When we say the name “Oklahoma,” a famous show tune might pop into your head. But now, the Sooner State has given us something to remember it for yet again: it’s the fourth-safest state in America for pets. Nationally, Oklahoma has the 17th best anti-cruelty laws, meaning its legislation provides animals with the most rights and punishes offenders with the strictest sentences. While we’d like to see a higher percentage of no-kill shelters, Oklahoma does offer pets solace with its 33 dog parks and pet-friendly trails and 93 dog-friendly restaurants. Overall, Oklahoma seems to be an enriching, safe, and healthy place for people to raise their beloved cats, dogs, and other furry babies.
Arizona is truly for the outdoorsman/woman—and his/her nature-loving pets! With mild weather, hiking, biking, and more adventure, this place is great for pet-lovers based solely on that. It’s also the 10th best state in the country for its percentage of no-kill shelters and 11th for its strict anti-cruelty laws. Hilary Hager from Humane Society of America says that “A truly safe community ensures that pets can stay with the people who love them, even when they fall on hard times, and ensures that animals already living safely in the community remain undisturbed.” And based on the 629 pet-friendly businesses, over 900 pet-friendly hotels, and hundreds of hiking trails for animals, it seems like people here have taken her philosophies to heart.
Virginia is for lovers and, apparently, animal-lovers too! Over 2,500 veterinarians practice in this southern state and its state legislation has made this the 19th best state in the country for anti-cruelty laws. On top of that, there are 371 dog-friendly restaurants and businesses in Virginia, so people and their pooches can enjoy running errands together. The major downside is that 15 percent of its shelters are no-kill, so animals without a home don’t have it nearly as good as those who are loved.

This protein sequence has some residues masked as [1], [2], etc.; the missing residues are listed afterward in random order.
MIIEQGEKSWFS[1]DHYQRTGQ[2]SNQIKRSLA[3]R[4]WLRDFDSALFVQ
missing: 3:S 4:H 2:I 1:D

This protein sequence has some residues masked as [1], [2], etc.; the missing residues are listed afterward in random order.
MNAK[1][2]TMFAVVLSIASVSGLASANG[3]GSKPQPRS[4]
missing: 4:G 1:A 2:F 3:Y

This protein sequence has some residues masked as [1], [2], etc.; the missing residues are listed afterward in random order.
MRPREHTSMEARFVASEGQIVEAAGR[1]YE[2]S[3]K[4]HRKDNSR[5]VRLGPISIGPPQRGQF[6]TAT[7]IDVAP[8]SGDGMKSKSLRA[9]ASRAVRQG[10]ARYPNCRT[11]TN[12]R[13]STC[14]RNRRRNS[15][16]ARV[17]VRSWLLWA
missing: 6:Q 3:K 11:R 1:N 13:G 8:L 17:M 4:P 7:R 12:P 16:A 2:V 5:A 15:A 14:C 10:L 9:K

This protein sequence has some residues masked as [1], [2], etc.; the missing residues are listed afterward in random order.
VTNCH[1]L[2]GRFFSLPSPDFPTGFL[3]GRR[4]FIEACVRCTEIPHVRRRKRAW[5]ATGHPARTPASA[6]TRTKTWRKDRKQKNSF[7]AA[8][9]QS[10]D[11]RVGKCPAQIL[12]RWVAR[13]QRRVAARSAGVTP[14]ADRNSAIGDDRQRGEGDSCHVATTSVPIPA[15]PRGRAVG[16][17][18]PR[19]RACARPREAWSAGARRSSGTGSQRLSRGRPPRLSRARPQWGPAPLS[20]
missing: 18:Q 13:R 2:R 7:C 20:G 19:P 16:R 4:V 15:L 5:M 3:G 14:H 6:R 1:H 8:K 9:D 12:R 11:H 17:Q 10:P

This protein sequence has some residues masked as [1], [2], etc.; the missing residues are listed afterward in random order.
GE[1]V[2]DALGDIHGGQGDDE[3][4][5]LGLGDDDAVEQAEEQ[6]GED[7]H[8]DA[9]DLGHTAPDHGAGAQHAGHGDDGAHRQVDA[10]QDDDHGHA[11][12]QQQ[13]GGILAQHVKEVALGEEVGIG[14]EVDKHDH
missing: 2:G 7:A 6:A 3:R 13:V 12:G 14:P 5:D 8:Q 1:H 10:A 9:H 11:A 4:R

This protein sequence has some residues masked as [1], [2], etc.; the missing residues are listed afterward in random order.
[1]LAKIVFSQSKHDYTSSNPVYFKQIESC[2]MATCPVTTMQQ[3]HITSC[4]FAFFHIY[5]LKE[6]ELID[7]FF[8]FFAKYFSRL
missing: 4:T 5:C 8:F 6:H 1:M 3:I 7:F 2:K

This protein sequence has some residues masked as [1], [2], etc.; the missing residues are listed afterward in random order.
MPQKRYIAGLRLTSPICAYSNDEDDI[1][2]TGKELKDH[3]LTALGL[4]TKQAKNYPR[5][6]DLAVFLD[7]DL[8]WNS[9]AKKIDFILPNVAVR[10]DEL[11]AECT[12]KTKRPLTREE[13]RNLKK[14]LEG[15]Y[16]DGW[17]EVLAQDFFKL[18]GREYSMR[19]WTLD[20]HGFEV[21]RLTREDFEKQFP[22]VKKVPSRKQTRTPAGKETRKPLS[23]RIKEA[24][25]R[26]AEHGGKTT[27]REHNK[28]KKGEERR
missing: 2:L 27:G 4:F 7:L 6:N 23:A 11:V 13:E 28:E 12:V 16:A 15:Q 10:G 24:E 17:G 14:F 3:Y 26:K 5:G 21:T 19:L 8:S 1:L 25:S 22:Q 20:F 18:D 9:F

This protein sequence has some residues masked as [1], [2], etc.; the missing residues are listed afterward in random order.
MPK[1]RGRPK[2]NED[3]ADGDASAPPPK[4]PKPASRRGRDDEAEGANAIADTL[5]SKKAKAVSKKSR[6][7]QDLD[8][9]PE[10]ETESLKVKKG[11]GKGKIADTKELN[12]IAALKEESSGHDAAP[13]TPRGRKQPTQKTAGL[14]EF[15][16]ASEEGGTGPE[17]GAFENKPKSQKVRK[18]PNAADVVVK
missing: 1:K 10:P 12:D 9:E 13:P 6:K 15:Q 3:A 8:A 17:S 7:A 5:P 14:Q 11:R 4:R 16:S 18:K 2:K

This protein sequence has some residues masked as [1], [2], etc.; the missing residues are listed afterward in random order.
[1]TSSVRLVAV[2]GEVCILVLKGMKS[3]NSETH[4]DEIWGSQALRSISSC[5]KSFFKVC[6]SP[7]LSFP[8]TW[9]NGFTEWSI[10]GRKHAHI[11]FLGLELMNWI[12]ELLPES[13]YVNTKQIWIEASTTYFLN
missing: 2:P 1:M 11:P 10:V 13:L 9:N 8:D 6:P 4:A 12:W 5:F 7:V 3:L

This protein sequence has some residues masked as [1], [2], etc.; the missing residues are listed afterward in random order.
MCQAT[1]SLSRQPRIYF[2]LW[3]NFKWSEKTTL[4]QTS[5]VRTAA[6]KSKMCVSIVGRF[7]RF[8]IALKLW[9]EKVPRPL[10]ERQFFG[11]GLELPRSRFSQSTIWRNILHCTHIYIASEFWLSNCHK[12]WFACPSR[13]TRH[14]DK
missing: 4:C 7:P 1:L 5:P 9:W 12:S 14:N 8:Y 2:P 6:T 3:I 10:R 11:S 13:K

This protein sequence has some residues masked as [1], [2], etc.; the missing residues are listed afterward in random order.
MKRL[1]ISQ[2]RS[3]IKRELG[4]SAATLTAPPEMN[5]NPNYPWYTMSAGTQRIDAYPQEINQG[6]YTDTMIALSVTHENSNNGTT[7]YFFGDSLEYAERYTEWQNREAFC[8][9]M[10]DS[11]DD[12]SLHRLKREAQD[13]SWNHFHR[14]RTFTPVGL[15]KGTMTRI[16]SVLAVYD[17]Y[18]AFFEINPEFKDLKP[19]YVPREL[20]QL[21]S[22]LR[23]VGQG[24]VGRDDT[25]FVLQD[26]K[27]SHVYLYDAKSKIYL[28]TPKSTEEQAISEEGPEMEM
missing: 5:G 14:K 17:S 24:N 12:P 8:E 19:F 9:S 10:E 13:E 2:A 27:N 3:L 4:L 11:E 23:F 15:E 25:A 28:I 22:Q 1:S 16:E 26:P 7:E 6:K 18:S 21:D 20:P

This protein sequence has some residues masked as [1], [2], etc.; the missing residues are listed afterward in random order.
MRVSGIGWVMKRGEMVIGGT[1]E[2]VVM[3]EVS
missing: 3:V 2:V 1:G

Vacationland is nothing but a vacation for the pets that live here. We’re happy to see that Maine has no breed restrictions and 76 dog-friendly beaches, hiking trails, and dog parks—and nearly 1,000 pet-friendly hotels. The only thing we’d like to see improve is the amount of Maine’s no-kill shelters; about 70 percent euthanize due to overcrowding. However, that’s just another great reason to adopt a pet and save a life in Maine—that, and the fact that this state doesn’t have any registered dog breeders, which means breeders here may not be doing so responsibly or ethically.
From Summer to Winter: Safety Tricks and Tips
No matter what state you live in, weather and holiday chaos bring risks that can impact your furry friends and family. And since your furry friend is like family, make sure they stay safe, happy, and healthy regardless of the season or holiday.
Warm Weather Suggestions
- Keep food and water accessible.
When Fido’s thirsty, he can’t walk over to the kitchen cabinet and get a glass for water (though if he had two thumbs, we’re sure he would). Your pets rely on you for hydration and food, so wherever you are—at home or on the road—make sure they have access to plenty of fresh water and food.
Dogs can be clumsy creatures, especially when they’re excited. Whether your pooch is a klutz or has bodily limitations (like impaired vision or hearing), a first aid kit can help alleviate initial injury and keep Fido safe as you head to the vet.
From a dog’s perspective, tall grasses and densely wooded forests present boundless opportunities for fun. And while you certainly don’t want to ruin the adventure, know that parasites (like ticks, heartworm, or fleas) can cause your pet some serious harm. Chat with your veterinarian about parasite protection.